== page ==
Round Earth Media

Fairness in Foreign Reporting

July 15, 2016

My reporting could not have been done without him.

Sydney H. Schanberg died on Saturday.  He was a correspondent for The New York Times who “won a Pulitzer Prize for covering Cambodia’s fall to the Khmer Rouge in 1975 and inspired the film ‘The Killing Fields’ with the story of his Cambodian colleague’s  survival during the genocide of millions,” according to Schanberg’s obituary in The Times. The obituary goes on to say that Schanberg considered his many awards, including the Pulitzer, to be shared with his colleague, Dith Pran. 


At Round Earth, our teams of early career and in-country journalists report side-by-side in equal partnership. We share in everything we do — from awards to story credits.

This is fair.

We also think it’s the best way to produce journalism of excellence from outside the United States.

I’m reminded of a piece I read recently in preparation for my trip to South Africa to establish our new program and partnerships there.

“The white gaze [sometimes defined as looking at the world through white eyes unaware of racism] is gradually dying out with more African journalists getting the opportunity to tell their own stories,” writes Hassan Ghedi Santur, a Somali-Canadian currently studying at Columbia’s Graduate School of Journalism.  “Who tells the stories of Africans has historically been about power.  And that equation is slowly but surely tipping in favor of Africans themselves.”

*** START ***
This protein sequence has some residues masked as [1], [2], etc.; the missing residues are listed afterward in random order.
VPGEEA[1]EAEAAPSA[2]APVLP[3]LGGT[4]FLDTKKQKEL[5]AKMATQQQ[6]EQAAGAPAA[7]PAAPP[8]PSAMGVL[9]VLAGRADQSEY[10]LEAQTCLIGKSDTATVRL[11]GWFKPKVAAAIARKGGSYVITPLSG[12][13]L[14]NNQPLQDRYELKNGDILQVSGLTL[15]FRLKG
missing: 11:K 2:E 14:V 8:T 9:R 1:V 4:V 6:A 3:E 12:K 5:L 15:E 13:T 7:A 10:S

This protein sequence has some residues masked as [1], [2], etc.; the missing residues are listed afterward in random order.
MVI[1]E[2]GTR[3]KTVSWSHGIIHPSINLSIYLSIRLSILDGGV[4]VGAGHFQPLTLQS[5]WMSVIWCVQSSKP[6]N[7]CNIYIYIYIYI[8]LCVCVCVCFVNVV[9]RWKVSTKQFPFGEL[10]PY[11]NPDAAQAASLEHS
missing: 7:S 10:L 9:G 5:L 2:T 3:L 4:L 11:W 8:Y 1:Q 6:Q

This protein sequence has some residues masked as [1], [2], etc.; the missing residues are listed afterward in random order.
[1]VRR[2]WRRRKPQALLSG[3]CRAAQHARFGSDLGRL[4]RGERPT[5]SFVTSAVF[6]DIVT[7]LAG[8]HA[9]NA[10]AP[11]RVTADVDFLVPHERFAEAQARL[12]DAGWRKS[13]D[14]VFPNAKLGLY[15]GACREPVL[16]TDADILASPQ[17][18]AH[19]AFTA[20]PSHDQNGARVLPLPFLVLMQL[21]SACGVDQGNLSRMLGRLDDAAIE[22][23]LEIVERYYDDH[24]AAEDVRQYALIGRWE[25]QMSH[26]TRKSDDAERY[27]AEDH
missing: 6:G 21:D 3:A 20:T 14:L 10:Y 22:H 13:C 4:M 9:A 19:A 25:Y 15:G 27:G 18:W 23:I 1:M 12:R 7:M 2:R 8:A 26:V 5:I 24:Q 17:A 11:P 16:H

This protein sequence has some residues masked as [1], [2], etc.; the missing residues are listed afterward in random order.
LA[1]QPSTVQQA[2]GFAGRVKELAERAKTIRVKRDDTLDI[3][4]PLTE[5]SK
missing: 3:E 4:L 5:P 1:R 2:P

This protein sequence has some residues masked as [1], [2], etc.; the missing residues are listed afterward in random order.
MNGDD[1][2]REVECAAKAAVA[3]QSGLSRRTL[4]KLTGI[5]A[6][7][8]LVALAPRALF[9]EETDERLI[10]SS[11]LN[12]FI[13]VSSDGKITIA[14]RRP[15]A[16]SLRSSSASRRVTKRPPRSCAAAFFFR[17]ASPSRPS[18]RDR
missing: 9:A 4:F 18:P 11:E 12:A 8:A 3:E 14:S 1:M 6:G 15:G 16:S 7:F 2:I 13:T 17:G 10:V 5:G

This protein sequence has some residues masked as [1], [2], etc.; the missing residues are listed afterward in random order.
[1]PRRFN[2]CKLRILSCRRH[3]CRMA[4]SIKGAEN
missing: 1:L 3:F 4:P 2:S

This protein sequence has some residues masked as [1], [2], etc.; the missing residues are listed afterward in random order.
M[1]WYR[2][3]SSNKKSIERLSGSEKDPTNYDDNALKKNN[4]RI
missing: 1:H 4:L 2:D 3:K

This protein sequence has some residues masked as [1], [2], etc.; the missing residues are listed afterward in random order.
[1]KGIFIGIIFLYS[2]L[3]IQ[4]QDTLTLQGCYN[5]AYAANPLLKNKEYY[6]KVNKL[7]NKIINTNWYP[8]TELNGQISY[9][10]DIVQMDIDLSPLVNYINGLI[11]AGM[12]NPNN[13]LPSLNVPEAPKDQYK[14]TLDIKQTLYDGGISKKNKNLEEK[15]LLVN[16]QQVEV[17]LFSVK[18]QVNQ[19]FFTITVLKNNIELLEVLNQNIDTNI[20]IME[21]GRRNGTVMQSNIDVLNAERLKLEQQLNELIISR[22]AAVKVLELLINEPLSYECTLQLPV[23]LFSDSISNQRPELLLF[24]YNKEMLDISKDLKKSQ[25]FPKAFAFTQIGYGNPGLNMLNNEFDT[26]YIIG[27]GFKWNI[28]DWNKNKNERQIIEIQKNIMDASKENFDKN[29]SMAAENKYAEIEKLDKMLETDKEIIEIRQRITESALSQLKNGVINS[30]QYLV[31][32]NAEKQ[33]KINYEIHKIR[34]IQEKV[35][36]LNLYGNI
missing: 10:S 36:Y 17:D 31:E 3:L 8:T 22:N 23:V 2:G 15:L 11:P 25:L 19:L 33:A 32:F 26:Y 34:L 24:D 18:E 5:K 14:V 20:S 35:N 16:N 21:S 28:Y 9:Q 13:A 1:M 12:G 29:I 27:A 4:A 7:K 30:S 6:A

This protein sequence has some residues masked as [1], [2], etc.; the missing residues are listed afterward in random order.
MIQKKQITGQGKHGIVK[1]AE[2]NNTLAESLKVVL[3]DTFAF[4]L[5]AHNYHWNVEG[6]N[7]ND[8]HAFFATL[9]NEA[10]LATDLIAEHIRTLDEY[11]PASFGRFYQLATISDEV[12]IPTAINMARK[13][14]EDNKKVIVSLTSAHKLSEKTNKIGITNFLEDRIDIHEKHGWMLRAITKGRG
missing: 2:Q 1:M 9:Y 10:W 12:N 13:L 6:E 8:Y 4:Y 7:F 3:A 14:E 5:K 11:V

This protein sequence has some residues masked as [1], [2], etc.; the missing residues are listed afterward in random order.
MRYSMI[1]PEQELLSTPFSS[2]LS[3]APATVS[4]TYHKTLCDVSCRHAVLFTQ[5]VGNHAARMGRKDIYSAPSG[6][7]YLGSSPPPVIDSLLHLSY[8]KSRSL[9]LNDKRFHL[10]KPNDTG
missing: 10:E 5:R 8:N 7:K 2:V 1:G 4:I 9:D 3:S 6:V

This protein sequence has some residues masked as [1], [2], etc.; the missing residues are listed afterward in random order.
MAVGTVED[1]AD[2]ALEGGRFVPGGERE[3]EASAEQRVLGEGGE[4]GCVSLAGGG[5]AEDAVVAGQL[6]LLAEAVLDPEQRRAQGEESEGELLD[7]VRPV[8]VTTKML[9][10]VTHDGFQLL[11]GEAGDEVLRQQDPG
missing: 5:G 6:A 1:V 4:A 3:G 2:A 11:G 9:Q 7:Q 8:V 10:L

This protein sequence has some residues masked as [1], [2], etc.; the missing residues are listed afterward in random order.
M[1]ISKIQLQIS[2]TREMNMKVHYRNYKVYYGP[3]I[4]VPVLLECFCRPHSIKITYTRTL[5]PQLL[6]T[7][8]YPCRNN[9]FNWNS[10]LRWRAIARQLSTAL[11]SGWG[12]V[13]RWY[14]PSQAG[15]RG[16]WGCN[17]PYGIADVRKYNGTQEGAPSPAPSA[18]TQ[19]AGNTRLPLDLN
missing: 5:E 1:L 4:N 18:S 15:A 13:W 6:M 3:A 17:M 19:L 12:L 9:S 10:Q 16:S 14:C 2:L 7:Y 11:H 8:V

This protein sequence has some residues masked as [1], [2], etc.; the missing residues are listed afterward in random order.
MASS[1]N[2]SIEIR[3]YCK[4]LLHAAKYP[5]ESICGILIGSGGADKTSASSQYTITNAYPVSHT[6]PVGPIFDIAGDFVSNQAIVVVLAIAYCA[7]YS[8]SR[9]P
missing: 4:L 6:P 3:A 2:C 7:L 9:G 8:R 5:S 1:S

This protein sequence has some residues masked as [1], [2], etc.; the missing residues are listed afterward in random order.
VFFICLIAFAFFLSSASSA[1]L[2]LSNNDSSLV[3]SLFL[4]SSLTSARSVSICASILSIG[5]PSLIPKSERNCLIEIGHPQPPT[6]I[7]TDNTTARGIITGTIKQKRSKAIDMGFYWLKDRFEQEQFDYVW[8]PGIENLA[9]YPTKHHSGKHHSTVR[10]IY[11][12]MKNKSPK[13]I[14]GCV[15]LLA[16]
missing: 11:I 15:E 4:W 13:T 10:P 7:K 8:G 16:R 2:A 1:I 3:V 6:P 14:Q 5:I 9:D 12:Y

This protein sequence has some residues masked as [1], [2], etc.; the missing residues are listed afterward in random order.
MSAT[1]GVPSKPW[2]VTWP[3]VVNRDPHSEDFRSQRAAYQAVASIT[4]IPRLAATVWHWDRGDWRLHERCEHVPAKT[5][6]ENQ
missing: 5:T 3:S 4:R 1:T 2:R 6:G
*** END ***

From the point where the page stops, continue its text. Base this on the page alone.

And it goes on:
My dream — and most earnest intent – is to work together in equal partnership, mentoring and supporting our teams of young reporters to produce journalism of excellence for audiences in the U.S and in the countries where those important stories are taking place.

I leave you with Sydney Schanberg.

“I’m a very lucky man to have had Pran as my reporting partner and even luckier that we came to call each other brother. His mission with me in Cambodia was to tell the world what suffering his people were going through in a war that was never necessary. It became my mission too. My reporting could not have been done without him.”

Warmest regards,

Mary Stucky
Round Earth media is a non-profit supporting young journalists around the world, enabling them to find and tell stories the world needs to hear.

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